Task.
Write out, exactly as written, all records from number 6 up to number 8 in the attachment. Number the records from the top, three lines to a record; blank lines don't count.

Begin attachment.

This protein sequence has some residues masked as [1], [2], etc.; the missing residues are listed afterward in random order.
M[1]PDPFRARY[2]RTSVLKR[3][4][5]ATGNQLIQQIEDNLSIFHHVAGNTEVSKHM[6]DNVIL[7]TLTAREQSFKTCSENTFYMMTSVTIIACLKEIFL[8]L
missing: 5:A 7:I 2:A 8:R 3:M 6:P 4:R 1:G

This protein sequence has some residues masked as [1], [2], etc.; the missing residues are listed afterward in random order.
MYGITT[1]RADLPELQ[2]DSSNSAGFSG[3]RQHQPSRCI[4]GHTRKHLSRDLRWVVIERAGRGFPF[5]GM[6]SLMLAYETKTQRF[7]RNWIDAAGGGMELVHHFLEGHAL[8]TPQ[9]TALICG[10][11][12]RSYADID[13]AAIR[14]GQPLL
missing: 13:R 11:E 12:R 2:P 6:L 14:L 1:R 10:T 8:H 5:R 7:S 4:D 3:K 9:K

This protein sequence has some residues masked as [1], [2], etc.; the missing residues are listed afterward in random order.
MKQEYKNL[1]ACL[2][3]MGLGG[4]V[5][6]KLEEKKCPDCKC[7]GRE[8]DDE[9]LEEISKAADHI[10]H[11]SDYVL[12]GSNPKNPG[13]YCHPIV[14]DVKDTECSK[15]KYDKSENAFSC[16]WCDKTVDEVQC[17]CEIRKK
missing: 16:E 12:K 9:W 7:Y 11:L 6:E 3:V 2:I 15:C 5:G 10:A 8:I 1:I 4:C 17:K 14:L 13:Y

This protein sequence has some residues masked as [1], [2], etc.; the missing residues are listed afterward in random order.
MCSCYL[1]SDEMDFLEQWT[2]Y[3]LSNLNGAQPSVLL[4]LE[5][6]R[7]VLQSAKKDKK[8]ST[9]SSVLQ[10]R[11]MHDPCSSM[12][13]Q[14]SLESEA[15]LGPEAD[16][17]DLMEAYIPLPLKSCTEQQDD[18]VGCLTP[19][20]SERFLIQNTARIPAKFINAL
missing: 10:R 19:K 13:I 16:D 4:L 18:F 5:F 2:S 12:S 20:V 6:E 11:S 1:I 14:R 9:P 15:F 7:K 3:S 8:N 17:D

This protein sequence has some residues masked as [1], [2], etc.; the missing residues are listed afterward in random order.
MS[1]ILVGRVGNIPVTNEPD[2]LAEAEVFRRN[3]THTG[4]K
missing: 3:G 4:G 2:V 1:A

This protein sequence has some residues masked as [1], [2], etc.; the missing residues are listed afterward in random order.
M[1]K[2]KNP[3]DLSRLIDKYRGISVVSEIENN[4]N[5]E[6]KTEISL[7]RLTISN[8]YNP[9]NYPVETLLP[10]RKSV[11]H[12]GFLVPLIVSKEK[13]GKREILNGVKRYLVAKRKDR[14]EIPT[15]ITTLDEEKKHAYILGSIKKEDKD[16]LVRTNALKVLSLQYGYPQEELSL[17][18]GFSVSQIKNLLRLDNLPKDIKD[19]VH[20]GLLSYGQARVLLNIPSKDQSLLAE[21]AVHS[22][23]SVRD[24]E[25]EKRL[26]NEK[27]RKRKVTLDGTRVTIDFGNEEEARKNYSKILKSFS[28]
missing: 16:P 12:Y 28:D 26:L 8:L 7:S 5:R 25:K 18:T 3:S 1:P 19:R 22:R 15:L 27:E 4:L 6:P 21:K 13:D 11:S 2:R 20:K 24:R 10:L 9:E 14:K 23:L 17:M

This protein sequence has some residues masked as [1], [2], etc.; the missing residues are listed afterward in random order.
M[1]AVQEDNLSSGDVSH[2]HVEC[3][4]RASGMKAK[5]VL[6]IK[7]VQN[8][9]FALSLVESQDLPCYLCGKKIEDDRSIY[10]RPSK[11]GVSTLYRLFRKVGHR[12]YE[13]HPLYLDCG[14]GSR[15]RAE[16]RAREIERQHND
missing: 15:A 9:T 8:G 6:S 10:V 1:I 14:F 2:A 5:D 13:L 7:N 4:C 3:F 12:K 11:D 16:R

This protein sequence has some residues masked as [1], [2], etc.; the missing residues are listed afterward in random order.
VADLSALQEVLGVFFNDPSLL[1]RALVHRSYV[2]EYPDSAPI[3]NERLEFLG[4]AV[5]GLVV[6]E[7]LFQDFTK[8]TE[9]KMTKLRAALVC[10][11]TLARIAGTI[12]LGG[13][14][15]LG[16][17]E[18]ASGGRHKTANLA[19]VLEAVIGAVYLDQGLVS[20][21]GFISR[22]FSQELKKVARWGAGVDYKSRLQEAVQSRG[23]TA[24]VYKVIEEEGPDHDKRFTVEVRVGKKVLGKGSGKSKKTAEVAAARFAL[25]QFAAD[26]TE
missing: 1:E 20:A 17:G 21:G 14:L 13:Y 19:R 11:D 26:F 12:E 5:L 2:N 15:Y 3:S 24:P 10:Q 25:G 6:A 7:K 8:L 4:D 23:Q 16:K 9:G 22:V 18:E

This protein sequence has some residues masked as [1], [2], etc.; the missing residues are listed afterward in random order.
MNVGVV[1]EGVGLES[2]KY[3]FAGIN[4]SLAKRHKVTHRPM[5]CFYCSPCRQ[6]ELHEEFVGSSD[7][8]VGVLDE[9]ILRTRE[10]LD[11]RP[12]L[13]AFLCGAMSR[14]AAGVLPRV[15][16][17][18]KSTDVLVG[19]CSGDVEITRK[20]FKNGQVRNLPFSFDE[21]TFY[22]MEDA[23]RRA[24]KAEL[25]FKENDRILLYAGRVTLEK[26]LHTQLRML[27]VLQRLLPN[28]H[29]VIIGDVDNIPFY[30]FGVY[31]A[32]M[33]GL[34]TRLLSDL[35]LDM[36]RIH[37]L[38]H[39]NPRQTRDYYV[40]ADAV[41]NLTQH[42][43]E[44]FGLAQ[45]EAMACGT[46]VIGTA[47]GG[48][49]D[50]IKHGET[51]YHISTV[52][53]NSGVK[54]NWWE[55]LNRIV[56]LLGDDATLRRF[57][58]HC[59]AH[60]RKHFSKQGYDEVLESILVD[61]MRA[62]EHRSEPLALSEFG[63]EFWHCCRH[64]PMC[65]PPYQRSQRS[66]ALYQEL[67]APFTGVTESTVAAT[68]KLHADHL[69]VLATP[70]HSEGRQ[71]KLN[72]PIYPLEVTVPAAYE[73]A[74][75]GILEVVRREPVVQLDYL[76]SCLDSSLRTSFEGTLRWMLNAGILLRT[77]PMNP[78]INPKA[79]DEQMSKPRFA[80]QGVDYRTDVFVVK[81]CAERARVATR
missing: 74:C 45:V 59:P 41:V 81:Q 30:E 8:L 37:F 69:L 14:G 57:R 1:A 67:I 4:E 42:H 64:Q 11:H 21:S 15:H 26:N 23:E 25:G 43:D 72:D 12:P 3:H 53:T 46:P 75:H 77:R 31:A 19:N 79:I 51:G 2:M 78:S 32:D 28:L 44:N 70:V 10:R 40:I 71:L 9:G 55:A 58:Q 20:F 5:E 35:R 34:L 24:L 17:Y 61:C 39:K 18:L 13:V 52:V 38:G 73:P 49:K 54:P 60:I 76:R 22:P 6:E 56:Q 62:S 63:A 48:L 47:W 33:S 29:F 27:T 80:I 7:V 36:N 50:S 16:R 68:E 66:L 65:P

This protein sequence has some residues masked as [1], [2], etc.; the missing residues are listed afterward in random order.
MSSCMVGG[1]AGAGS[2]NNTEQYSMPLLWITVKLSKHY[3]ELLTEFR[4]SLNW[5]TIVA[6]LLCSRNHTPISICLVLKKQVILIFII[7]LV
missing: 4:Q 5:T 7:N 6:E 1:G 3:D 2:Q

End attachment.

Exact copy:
This protein sequence has some residues masked as [1], [2], etc.; the missing residues are listed afterward in random order.
M[1]K[2]KNP[3]DLSRLIDKYRGISVVSEIENN[4]N[5]E[6]KTEISL[7]RLTISN[8]YNP[9]NYPVETLLP[10]RKSV[11]H[12]GFLVPLIVSKEK[13]GKREILNGVKRYLVAKRKDR[14]EIPT[15]ITTLDEEKKHAYILGSIKKEDKD[16]LVRTNALKVLSLQYGYPQEELSL[17][18]GFSVSQIKNLLRLDNLPKDIKD[19]VH[20]GLLSYGQARVLLNIPSKDQSLLAE[21]AVHS[22][23]SVRD[24]E[25]EKRL[26]NEK[27]RKRKVTLDGTRVTIDFGNEEEARKNYSKILKSFS[28]
missing: 16:P 12:Y 28:D 26:L 8:L 7:S 5:R 25:K 18:T 3:S 1:P 19:R 22:R 15:L 27:E 4:L 6:P 21:K 13:D 11:S 2:R 20:K 24:R 10:L 9:E 14:K 23:L 17:M

This protein sequence has some residues masked as [1], [2], etc.; the missing residues are listed afterward in random order.
M[1]AVQEDNLSSGDVSH[2]HVEC[3][4]RASGMKAK[5]VL[6]IK[7]VQN[8][9]FALSLVESQDLPCYLCGKKIEDDRSIY[10]RPSK[11]GVSTLYRLFRKVGHR[12]YE[13]HPLYLDCG[14]GSR[15]RAE[16]RAREIERQHND
missing: 15:A 9:T 8:G 6:S 10:V 1:I 14:F 2:A 5:D 13:L 7:N 4:C 3:F 12:K 11:D 16:R

This protein sequence has some residues masked as [1], [2], etc.; the missing residues are listed afterward in random order.
VADLSALQEVLGVFFNDPSLL[1]RALVHRSYV[2]EYPDSAPI[3]NERLEFLG[4]AV[5]GLVV[6]E[7]LFQDFTK[8]TE[9]KMTKLRAALVC[10][11]TLARIAGTI[12]LGG[13][14][15]LG[16][17]E[18]ASGGRHKTANLA[19]VLEAVIGAVYLDQGLVS[20][21]GFISR[22]FSQELKKVARWGAGVDYKSRLQEAVQSRG[23]TA[24]VYKVIEEEGPDHDKRFTVEVRVGKKVLGKGSGKSKKTAEVAAARFAL[25]QFAAD[26]TE
missing: 1:E 20:A 17:G 21:G 14:L 13:Y 19:R 11:D 26:F 12:E 5:L 2:N 15:Y 3:S 24:P 10:Q 25:G 6:A 7:K 8:L 4:D 23:Q 16:K 9:G 22:V 18:E